The change is being made to ‘remove an anomaly that meant some higher rate taxpayers saw their bills fall while others on slightly lower incomes saw a rise, due in part to changes in the personal allowance’.

Scottish taxpayers income tax rates on income other than savings and dividend income are now expected to be as follows:

Scottish Bands Band name Scottish Rate
Over £11,850 – £13,850 Starter 19%
Over £13,850 – £24,000 Basic 20%
Over £24,000 – £43,430 Intermediate 21%
Over £43,430 – £150,000 Higher 41%
Over £150,000 Top 46%

Confirming the changes during the Stage 1 of the Budget debate, Mr Mackay said:

‘As a parliament of minorities, we must work across the chamber to find compromise and consensus in order to give support, sustainability and stimulus to our economy and to our public services …. Our changes to tax ensure Scotland has a progressive tax system – with 70% of taxpayers paying less next year than they do currently and 55% paying less than they would across the rest of the UK – while businesses benefit from support for investment.’

Internet link: GOV.SCOT/news

Newsletter – October 2017

Enews – October 2017

In this month’s eNews we update you on the latest government announcements on Making Tax Digital for Business (MTDfB). We also include the announcement of the Budget dates by Philip Hammond and Derek Mackay. With HMRC offering a new support service for growing businesses, a new Trusts Registration Service, updated phishing guidance and the ‘paper’ tax return deadline looming, there is lots to consider.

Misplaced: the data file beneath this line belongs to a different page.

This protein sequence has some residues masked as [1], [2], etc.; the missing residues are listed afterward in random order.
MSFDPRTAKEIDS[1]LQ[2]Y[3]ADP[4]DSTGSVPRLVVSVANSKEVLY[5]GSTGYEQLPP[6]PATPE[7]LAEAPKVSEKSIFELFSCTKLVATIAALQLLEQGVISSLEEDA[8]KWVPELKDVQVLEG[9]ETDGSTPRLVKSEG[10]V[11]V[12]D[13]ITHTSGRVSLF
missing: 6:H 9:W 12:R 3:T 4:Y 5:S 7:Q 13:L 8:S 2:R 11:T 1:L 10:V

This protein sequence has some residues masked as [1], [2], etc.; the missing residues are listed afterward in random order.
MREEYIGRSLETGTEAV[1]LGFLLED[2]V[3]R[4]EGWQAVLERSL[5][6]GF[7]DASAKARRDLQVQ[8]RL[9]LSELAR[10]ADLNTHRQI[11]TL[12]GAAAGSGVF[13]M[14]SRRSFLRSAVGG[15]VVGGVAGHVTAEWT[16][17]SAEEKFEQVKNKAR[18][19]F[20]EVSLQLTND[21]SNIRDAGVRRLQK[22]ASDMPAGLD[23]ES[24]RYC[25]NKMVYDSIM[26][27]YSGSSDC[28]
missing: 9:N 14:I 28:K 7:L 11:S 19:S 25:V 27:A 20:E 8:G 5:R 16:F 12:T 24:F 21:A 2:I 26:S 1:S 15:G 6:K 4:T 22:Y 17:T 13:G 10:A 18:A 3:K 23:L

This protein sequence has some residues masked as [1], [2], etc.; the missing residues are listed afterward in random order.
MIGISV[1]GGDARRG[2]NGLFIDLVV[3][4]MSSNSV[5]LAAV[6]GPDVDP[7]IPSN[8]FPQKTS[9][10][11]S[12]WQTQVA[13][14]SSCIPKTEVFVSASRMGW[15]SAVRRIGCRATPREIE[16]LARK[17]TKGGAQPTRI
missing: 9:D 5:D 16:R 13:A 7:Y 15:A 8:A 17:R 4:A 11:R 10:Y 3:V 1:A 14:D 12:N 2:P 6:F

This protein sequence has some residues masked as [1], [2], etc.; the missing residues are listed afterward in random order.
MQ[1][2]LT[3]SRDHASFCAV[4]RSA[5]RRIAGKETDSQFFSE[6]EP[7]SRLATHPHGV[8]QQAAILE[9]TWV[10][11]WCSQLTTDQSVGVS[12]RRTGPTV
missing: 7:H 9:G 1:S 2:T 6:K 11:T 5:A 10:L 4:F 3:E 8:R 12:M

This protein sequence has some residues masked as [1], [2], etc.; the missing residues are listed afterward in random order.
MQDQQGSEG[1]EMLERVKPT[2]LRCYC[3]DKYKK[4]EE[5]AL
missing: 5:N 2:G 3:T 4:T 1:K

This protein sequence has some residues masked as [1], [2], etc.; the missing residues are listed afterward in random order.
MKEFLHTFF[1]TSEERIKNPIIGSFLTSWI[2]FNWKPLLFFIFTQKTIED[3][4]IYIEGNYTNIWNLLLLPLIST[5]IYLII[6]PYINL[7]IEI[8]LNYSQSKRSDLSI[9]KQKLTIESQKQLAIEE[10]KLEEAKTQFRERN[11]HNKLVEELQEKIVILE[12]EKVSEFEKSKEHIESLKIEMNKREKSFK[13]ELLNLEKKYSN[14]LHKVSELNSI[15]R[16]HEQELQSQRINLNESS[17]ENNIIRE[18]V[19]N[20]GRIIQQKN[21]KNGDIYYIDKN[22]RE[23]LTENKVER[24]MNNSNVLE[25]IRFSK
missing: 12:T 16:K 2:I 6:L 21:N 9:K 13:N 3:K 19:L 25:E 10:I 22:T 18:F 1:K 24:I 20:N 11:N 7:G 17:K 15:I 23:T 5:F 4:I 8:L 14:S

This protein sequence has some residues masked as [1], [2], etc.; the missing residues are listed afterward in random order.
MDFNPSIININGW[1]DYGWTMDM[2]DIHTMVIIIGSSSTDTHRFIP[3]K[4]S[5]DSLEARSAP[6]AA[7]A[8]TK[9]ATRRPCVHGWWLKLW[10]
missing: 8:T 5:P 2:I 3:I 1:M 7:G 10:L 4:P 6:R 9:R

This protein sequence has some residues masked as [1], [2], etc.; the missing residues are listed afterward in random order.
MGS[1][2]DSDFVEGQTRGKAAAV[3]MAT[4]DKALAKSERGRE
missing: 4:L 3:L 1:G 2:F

Making Tax Digital for VAT

The government have issued information on how Making Tax Digital for Business (MTDfB) is expected to work for VAT once the rules are introduced in April 2019.

Under the proposed rules, which have been issued subject to consultation, VAT registered businesses with turnover over the VAT registration threshold will be required to submit their VAT return digitally using software. Businesses with a turnover above the VAT threshold (currently £85,000) will have to:

  • keep their records digitally (for VAT purposes only) and
  • provide their VAT return information to HMRC through Making Tax Digital (MTD) functional compatible software.